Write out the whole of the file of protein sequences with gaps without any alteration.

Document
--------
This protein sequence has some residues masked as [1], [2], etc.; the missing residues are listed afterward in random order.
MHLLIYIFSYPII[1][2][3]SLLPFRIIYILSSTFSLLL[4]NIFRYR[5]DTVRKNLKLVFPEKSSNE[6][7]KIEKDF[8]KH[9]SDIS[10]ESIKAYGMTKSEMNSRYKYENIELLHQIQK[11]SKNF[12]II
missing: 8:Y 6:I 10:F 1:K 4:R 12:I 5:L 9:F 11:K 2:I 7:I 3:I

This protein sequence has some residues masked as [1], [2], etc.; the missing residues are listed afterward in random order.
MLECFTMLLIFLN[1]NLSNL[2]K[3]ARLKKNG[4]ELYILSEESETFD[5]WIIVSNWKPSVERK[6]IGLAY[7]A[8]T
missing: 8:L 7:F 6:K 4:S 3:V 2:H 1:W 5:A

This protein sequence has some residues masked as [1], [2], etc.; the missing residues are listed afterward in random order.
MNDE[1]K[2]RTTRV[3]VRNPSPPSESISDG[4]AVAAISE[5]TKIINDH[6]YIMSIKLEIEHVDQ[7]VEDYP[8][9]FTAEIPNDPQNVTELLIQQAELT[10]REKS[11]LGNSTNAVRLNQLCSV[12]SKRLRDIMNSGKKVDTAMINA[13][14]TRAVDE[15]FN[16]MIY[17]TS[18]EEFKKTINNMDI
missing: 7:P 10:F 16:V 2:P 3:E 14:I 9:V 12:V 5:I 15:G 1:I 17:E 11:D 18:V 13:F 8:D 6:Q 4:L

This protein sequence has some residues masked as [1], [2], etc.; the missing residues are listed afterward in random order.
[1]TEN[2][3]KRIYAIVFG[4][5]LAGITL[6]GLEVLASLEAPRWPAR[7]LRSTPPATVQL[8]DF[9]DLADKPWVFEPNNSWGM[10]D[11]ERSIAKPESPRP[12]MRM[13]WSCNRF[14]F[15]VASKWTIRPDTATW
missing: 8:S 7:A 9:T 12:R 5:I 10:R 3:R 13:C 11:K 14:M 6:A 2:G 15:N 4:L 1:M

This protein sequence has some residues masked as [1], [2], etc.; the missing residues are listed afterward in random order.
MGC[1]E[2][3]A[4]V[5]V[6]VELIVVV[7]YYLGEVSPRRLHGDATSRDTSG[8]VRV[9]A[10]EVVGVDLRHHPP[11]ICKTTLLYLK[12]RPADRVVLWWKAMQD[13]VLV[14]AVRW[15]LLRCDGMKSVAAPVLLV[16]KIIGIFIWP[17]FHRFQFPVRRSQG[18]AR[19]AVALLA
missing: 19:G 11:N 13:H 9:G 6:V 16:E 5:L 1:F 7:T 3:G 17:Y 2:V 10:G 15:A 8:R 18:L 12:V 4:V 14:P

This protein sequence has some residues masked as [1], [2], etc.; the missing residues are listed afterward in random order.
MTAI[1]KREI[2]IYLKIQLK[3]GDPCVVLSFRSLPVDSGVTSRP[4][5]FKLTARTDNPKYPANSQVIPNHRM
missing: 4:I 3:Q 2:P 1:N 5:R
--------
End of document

This protein sequence has some residues masked as [1], [2], etc.; the missing residues are listed afterward in random order.
MHLLIYIFSYPII[1][2][3]SLLPFRIIYILSSTFSLLL[4]NIFRYR[5]DTVRKNLKLVFPEKSSNE[6][7]KIEKDF[8]KH[9]SDIS[10]ESIKAYGMTKSEMNSRYKYENIELLHQIQK[11]SKNF[12]II
missing: 8:Y 6:I 10:F 1:K 4:R 12:I 5:L 9:F 11:K 2:I 7:I 3:I

This protein sequence has some residues masked as [1], [2], etc.; the missing residues are listed afterward in random order.
MLECFTMLLIFLN[1]NLSNL[2]K[3]ARLKKNG[4]ELYILSEESETFD[5]WIIVSNWKPSVERK[6]IGLAY[7]A[8]T
missing: 8:L 7:F 6:K 4:S 3:V 2:H 1:W 5:A

This protein sequence has some residues masked as [1], [2], etc.; the missing residues are listed afterward in random order.
MNDE[1]K[2]RTTRV[3]VRNPSPPSESISDG[4]AVAAISE[5]TKIINDH[6]YIMSIKLEIEHVDQ[7]VEDYP[8][9]FTAEIPNDPQNVTELLIQQAELT[10]REKS[11]LGNSTNAVRLNQLCSV[12]SKRLRDIMNSGKKVDTAMINA[13][14]TRAVDE[15]FN[16]MIY[17]TS[18]EEFKKTINNMDI
missing: 7:P 10:F 16:V 2:P 3:E 14:I 9:V 12:V 5:I 15:G 1:I 17:E 11:D 18:V 13:F 8:D 6:Q 4:L

This protein sequence has some residues masked as [1], [2], etc.; the missing residues are listed afterward in random order.
[1]TEN[2][3]KRIYAIVFG[4][5]LAGITL[6]GLEVLASLEAPRWPAR[7]LRSTPPATVQL[8]DF[9]DLADKPWVFEPNNSWGM[10]D[11]ERSIAKPESPRP[12]MRM[13]WSCNRF[14]F[15]VASKWTIRPDTATW
missing: 8:S 7:A 9:T 12:R 5:I 10:R 3:R 13:C 11:K 14:M 6:A 2:G 15:N 4:L 1:M

This protein sequence has some residues masked as [1], [2], etc.; the missing residues are listed afterward in random order.
MGC[1]E[2][3]A[4]V[5]V[6]VELIVVV[7]YYLGEVSPRRLHGDATSRDTSG[8]VRV[9]A[10]EVVGVDLRHHPP[11]ICKTTLLYLK[12]RPADRVVLWWKAMQD[13]VLV[14]AVRW[15]LLRCDGMKSVAAPVLLV[16]KIIGIFIWP[17]FHRFQFPVRRSQG[18]AR[19]AVALLA
missing: 19:G 11:N 13:H 9:G 6:V 16:E 5:L 1:F 7:T 3:G 17:Y 2:V 10:G 15:A 8:R 18:L 12:V 4:V 14:P

This protein sequence has some residues masked as [1], [2], etc.; the missing residues are listed afterward in random order.
MTAI[1]KREI[2]IYLKIQLK[3]GDPCVVLSFRSLPVDSGVTSRP[4][5]FKLTARTDNPKYPANSQVIPNHRM
missing: 4:I 3:Q 2:P 1:N 5:R